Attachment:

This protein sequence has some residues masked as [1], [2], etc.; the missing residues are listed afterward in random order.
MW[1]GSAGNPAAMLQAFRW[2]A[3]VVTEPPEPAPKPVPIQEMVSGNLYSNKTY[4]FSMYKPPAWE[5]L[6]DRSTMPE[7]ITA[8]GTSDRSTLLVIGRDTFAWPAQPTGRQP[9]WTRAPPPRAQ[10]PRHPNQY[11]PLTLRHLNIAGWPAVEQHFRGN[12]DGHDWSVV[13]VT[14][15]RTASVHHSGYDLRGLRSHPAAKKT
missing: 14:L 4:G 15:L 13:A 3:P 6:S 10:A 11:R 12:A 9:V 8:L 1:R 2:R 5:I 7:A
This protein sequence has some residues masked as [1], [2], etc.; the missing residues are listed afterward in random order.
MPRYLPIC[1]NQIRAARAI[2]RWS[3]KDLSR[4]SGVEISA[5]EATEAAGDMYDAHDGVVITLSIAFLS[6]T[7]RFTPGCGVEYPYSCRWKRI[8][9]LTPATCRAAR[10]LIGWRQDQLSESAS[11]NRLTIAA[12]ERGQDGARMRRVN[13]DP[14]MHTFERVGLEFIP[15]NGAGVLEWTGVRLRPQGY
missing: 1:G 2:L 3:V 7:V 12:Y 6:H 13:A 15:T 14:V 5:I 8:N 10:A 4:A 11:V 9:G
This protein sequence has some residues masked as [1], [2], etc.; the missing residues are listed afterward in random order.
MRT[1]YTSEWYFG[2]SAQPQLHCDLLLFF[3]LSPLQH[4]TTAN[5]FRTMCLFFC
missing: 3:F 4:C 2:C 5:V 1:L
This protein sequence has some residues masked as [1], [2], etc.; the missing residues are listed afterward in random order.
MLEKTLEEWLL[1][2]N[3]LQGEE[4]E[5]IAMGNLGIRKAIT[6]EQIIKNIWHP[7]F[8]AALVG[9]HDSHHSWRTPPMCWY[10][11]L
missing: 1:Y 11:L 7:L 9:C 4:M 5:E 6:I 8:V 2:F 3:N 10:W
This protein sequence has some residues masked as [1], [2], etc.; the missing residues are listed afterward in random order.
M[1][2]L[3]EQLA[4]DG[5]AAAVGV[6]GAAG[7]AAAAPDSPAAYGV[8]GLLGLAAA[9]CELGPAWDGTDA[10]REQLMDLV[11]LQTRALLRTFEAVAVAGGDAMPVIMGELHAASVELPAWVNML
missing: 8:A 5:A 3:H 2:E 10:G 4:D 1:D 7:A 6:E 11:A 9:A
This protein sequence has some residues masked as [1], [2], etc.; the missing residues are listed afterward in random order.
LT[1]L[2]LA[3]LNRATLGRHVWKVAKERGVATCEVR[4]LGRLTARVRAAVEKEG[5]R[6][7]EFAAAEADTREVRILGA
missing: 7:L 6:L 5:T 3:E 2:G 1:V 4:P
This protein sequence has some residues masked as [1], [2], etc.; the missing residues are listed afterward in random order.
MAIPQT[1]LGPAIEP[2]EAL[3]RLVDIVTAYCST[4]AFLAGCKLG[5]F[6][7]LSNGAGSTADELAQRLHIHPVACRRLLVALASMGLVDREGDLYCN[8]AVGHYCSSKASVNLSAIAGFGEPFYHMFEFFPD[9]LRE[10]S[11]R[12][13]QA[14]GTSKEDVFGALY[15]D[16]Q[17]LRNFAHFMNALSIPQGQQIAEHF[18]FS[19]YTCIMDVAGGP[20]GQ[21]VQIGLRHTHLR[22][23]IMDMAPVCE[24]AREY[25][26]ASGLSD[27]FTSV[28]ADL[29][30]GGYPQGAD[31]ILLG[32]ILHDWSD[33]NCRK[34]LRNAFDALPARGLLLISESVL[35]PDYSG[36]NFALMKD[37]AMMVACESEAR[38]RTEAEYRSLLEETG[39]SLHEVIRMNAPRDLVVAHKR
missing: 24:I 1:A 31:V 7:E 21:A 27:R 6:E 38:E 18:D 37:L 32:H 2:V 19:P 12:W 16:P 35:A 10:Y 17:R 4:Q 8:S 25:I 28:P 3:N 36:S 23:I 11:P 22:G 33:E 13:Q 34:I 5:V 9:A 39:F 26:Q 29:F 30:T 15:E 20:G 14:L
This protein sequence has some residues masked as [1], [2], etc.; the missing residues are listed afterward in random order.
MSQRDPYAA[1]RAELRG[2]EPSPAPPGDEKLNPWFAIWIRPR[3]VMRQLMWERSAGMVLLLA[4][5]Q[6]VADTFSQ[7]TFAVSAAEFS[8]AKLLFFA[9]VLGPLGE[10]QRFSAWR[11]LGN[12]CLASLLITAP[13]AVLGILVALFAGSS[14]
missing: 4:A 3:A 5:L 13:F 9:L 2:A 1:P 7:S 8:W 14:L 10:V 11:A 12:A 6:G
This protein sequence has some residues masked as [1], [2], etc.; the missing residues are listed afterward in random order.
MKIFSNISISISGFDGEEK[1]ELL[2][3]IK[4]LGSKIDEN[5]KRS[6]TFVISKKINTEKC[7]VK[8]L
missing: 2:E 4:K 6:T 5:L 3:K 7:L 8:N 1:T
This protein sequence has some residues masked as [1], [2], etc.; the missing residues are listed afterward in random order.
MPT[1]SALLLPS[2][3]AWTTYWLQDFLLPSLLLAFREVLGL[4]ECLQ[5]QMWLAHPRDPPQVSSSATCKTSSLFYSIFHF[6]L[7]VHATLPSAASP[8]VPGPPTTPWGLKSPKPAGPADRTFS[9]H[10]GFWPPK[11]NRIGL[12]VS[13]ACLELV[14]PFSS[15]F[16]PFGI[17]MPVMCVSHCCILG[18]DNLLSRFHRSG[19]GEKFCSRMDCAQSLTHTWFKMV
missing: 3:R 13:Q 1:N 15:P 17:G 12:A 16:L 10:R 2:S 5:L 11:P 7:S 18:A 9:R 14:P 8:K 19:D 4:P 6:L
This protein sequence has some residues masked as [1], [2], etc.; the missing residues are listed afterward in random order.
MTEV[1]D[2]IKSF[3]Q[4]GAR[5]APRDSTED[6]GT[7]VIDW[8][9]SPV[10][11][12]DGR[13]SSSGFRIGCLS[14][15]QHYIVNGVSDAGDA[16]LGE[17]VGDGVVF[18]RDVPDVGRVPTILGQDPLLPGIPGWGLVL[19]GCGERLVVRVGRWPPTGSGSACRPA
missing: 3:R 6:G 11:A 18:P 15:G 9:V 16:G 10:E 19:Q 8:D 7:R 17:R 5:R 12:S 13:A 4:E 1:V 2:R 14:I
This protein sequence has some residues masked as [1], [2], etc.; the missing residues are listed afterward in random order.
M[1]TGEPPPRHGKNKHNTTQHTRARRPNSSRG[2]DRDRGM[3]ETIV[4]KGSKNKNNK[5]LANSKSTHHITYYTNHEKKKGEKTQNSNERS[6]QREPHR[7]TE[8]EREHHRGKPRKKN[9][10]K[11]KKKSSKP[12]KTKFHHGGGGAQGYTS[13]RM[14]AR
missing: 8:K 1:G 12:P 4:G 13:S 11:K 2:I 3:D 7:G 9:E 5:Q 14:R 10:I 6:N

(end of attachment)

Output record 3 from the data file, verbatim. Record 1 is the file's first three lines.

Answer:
This protein sequence has some residues masked as [1], [2], etc.; the missing residues are listed afterward in random order.
MRT[1]YTSEWYFG[2]SAQPQLHCDLLLFF[3]LSPLQH[4]TTAN[5]FRTMCLFFC
missing: 3:F 4:C 2:C 5:V 1:L